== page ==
If the promotional material on the inside of the Network DVD of Serjeant Musgrave’s Dance is a guide, the recent release of this play first broadcast on 24 October 1961 can be explained by the central performance by Patrick McGoohan. McGoohan, of course, is the star of both Danger Man (1960-67) and The Prisoner (1967-68), the latter an immensely popular fantasy series and one of Network’s mainstays.
Before these series, however, McGoohan was an admired theatre and television actor, whose small-screen appearances included Ibsen’s Brand (BBC, 1959; thoughtfully discussed by Billy Smart in a blog post here). And he is compelling as the driven and dangerous ‘Black Jack Musgrave’ in John Arden’s drama, which the critic Michael Billington hails as the playwright’s ‘undoubted masterpiece’ (State of the Nation, London: Faber and Faber, 2007, p. 115).
The play was first presented by the English Stage Company at London’s Royal Court Theatre in the autumn of 1959, and one of the more surprising aspects of Granada’s adaptation two years later is that it was made at all. Billington records that the original production
… emptied the Royal Court like a dose of salts, and infuriated critics […] in spite of Lindsay’s Anderson’s brilliant production and Ian Bannen’s demonic performance as Musgrave, the play achieved only twenty-one per cent sales at the Court box office. (State of the Nation, pp. 116, 117)
For Granada, director Stuart Burge took over responsibilities from Lindsay Anderson, but several of the cast came across from the English Stage Company production. Dónal Donnelly (as Private Sparky), Freda Jackson (Mrs Hitchcock), Michael Hunt (Constable) and Jack Smethurst (in the part known as ‘Slow Collier’) all reprised their roles on screen. Critical attitudes to the play also changed rapidly, so that in early 1962 Ian Rodger could write in The Listener that Serjeant Musgrave’s Dance was one of ‘the two most important plays of the nineteen-fifties’ (the other, inevitably, was John Osborne’s Look Back in Anger) (‘Two Milestones’, 15 March 1962, p. 487).
By the time of the Granada production of Musgrave, John Arden had written two original plays for BBC television. Wet Fish: A Professional Reminiscence for Television (broadcast on 3 September 1961) was a comedy of the building trade which was received with little enthusiasm, while the earlier Soldier, Soldier (16 February 1960) was recognised as closely linked to Serjeant Musgrave’s Dance. As Irving Wardle wrote in The Listener:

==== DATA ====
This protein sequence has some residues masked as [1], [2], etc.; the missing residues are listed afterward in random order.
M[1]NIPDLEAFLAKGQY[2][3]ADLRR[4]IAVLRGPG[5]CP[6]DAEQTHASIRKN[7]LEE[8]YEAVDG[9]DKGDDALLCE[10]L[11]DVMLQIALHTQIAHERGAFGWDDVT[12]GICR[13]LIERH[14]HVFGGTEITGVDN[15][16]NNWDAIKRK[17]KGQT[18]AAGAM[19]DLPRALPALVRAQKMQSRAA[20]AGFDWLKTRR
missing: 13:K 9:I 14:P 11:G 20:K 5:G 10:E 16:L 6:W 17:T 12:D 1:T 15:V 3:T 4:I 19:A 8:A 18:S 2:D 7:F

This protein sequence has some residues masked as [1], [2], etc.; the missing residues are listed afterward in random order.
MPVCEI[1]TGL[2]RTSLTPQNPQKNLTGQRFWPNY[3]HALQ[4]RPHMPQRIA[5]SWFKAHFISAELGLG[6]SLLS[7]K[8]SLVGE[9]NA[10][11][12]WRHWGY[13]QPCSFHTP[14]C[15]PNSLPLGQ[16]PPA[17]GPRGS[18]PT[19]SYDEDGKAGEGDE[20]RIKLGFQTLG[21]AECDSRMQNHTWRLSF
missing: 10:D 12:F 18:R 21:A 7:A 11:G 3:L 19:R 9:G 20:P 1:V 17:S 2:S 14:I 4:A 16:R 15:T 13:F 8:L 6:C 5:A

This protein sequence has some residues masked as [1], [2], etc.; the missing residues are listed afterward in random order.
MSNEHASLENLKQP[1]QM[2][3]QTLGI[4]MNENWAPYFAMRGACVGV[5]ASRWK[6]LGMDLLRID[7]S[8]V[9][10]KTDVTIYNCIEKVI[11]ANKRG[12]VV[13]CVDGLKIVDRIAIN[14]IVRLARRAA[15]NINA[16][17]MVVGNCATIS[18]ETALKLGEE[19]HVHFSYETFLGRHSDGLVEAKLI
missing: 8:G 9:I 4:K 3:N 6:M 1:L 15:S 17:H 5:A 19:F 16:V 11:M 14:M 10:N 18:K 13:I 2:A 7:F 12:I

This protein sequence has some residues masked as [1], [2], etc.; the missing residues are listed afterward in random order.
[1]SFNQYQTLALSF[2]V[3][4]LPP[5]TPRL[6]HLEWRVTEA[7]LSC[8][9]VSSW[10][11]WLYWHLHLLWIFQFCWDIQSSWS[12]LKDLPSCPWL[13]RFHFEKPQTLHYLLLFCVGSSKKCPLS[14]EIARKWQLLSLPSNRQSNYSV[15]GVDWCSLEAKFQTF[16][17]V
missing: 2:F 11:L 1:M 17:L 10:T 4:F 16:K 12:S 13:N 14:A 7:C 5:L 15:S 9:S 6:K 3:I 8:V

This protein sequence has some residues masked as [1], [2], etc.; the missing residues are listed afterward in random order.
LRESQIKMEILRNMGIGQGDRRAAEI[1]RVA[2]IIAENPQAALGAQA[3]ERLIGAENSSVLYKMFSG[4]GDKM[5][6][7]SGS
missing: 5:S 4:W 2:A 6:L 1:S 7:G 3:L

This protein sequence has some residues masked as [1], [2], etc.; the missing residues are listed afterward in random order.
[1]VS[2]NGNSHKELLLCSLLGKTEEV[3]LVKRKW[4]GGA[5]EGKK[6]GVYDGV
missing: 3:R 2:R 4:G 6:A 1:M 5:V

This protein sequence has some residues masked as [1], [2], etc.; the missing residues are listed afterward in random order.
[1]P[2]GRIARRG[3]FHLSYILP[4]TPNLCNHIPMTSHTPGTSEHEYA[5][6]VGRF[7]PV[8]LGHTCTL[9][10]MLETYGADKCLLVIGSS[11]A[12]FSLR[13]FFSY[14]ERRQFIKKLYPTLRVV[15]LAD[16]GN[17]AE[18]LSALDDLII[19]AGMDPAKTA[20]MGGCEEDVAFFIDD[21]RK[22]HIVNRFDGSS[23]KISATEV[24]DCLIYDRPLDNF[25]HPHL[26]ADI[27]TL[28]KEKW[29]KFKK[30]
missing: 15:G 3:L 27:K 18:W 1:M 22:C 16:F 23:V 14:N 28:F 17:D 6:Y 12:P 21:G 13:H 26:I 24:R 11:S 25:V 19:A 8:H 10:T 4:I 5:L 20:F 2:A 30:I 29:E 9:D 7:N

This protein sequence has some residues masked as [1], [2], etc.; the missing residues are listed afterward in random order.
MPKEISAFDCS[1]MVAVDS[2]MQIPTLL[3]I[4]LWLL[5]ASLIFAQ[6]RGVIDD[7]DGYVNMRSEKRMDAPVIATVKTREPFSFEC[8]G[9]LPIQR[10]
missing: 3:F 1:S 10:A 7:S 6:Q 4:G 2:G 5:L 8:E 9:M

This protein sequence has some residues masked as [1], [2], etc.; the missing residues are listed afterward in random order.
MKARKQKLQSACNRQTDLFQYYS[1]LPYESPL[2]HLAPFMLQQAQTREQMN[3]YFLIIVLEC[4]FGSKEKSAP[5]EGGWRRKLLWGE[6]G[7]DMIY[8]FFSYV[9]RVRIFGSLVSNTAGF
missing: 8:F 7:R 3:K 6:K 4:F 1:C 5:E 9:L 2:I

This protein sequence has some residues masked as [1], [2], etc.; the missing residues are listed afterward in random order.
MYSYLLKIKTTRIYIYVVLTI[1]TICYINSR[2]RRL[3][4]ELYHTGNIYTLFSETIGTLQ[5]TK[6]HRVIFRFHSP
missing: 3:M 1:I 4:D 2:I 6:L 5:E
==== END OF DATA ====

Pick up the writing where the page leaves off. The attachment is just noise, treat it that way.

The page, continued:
The affinity, indeed, is so close that one can scarcely discuss Soldier, Soldier as a self-sufficient piece: it is more a comic counterpart to its grimly claustrophobic predecessor.
Both plays concern the arrival of soldiers in northern colliery towns and make a calculated opposition between harshly virile military qualities and the dull-witted spiritlessness of civilians; the plots of both turn on the device of a local boy who joined the Army and never came home; above all, both inhabit a dark, enclosed world which – despite all talk of Buchner and the German expressionists – is John Arden’s own. (‘Jungle of Arden’, 25 February 1960, p. 362)
Granada’s television production
Stuart Burge’s 78-minute studio production for Granada of Serjeant Musgrave’s Dance is such a radical adaptation – undertaken by the playwright himself — as to almost constitute a new play. All of the action now takes place in the centre of an anonymous northern town torn apart by a bitter dispute at the colliery. The opening and closing scenes, on a canal wharf and in a prison cell respectively, are folded back into a single studio setting (designed by William Brodie) that effectively encompasses the barroom, a bedroom, the stables and outhouse of an inn, streets and a cemetery, and – for the climactic scene – the town square.